Council accused of ‘wriggling out’ of paying compensation to family of dead cyclist

Roger Hamer suffered a traumatic brain injury after going over his handlebars while cycling to the shops

The family of a cyclist who died after hitting a pothole have accused their council of “wriggling out” of paying compensation.

Roger Hamer, 83, died after hitting a pothole three years ago in Ramsbottom, Bury, suffering a traumatic brain injury. He went over the handlebars while on the way to the shops.

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He was then hospitalised, where the decision was eventually taken to place him under palliative care, with Mr Hamer passing away a month later.

The coroner’s court concluded that one pothole “possibly contributed” while another “probably did contribute” to Mr Hamer’s accident.

His family have been fighting for compensation since 2017, when the court’s verdict was returned, and claim Bury Council are refusing to accept any liability for the accident.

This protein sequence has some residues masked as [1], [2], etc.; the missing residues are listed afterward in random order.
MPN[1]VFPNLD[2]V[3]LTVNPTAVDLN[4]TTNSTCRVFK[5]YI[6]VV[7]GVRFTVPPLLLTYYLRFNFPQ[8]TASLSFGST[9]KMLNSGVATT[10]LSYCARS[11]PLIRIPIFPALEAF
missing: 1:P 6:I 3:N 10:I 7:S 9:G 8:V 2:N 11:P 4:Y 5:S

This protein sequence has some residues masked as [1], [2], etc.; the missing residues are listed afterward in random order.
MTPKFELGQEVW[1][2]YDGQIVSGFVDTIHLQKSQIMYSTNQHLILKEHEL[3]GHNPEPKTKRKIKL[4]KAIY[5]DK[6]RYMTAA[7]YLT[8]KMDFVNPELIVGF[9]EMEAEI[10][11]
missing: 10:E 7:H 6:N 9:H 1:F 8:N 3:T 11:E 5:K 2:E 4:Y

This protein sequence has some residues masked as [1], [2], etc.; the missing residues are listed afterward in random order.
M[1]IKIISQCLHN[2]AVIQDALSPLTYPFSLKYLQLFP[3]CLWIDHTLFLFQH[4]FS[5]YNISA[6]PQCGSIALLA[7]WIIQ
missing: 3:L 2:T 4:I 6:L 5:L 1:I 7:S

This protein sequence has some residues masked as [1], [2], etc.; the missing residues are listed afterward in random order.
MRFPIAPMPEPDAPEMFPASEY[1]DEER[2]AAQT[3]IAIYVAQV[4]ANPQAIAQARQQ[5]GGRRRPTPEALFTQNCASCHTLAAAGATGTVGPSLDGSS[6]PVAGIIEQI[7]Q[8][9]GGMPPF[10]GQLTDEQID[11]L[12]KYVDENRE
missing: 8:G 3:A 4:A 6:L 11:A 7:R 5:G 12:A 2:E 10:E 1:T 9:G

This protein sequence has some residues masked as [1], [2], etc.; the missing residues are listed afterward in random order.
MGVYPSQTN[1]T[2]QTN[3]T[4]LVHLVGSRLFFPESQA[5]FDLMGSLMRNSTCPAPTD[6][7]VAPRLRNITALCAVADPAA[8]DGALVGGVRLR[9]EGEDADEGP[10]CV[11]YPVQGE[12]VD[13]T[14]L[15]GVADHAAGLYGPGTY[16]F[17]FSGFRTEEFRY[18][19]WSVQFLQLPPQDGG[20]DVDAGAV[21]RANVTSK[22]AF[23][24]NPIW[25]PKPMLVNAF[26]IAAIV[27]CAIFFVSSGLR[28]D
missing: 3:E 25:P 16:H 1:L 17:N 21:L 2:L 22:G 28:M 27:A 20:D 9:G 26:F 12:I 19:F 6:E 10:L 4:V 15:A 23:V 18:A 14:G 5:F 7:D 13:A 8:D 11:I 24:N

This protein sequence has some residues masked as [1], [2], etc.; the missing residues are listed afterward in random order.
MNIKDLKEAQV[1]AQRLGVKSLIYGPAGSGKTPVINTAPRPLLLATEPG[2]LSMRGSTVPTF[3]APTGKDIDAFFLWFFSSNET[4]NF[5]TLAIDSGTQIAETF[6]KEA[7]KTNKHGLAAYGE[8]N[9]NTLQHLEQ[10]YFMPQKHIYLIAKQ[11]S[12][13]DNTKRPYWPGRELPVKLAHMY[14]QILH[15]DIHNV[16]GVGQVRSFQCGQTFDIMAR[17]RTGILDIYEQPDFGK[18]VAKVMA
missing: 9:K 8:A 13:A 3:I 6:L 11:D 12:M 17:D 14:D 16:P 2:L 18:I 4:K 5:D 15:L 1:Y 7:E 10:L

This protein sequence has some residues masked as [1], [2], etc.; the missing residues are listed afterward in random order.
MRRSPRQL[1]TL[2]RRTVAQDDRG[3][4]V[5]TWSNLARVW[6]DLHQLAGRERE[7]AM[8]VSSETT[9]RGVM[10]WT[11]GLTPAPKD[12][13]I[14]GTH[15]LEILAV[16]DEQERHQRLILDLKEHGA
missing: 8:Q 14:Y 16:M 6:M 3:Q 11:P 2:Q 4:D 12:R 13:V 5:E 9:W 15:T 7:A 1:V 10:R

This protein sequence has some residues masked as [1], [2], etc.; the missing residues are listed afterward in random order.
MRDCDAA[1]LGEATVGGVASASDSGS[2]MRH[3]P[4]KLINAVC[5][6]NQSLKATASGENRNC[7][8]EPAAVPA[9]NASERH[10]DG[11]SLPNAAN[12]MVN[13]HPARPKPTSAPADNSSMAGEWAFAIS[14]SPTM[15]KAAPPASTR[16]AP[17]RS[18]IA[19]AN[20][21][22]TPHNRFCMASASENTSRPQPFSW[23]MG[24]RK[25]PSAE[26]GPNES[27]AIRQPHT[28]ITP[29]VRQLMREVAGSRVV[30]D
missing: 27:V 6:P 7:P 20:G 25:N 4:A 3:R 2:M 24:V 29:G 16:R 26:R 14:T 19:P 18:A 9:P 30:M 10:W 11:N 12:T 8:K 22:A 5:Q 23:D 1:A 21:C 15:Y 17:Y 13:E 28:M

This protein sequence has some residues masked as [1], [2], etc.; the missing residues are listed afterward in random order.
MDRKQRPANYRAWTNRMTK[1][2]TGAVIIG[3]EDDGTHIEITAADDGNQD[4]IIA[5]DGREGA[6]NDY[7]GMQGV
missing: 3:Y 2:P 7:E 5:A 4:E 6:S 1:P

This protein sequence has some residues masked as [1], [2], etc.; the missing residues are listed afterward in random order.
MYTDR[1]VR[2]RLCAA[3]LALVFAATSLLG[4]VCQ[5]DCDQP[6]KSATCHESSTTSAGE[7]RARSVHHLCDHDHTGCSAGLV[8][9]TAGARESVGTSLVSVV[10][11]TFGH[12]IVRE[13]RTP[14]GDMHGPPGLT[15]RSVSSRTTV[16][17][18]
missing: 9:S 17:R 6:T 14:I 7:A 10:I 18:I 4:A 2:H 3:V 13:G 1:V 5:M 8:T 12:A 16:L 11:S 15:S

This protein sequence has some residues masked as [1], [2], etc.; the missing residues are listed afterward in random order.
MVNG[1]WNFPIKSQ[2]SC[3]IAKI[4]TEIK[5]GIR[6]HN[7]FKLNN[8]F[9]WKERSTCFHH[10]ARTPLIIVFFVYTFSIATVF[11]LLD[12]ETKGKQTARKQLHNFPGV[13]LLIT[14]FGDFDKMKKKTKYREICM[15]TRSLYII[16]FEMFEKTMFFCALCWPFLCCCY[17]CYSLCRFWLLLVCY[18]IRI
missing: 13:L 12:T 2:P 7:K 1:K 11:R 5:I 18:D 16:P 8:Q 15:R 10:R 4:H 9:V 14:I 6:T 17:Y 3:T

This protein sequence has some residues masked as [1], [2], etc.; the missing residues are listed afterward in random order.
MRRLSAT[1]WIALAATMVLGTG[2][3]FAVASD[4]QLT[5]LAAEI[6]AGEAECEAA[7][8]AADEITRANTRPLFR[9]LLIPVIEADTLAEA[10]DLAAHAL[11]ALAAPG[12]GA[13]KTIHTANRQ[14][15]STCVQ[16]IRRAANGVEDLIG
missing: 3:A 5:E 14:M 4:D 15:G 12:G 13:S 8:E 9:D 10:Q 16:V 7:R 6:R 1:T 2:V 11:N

Hamer’s daughter, Ruth Topping, told the Bury Times the council did not respond to several settlement offers. Therefore, if the family wants to pursue compensation further, they must take the case to court, which would cost thousands of pounds.

Topping said: “The solicitors don’t feel confident to take it to criminal court. As far as I’m concerned they’ve wriggled out of it and brushed it under the carpet.

“We have not been in his bedroom. We have not moved his ashes. My mum felt we can’t until this is sorted.”

Topping added that the family were angered by the fact the council regularly paid compensation to drivers whose cars had been damaged by potholes.

“These roads were absolutely appalling. The pothole were so deep. The only thing anybody talked about at the time was pot holes. These roads were neglected,” she continued. “It was a culture in Ramsbottom that you could just put a claim in and they didn’t even investigate it. They just paid it.

“My grievance is that they could pay out for the cars but they can’t pay compensation for my dad.”

Bury Council declined to comment as the case is an ongoing legal matter.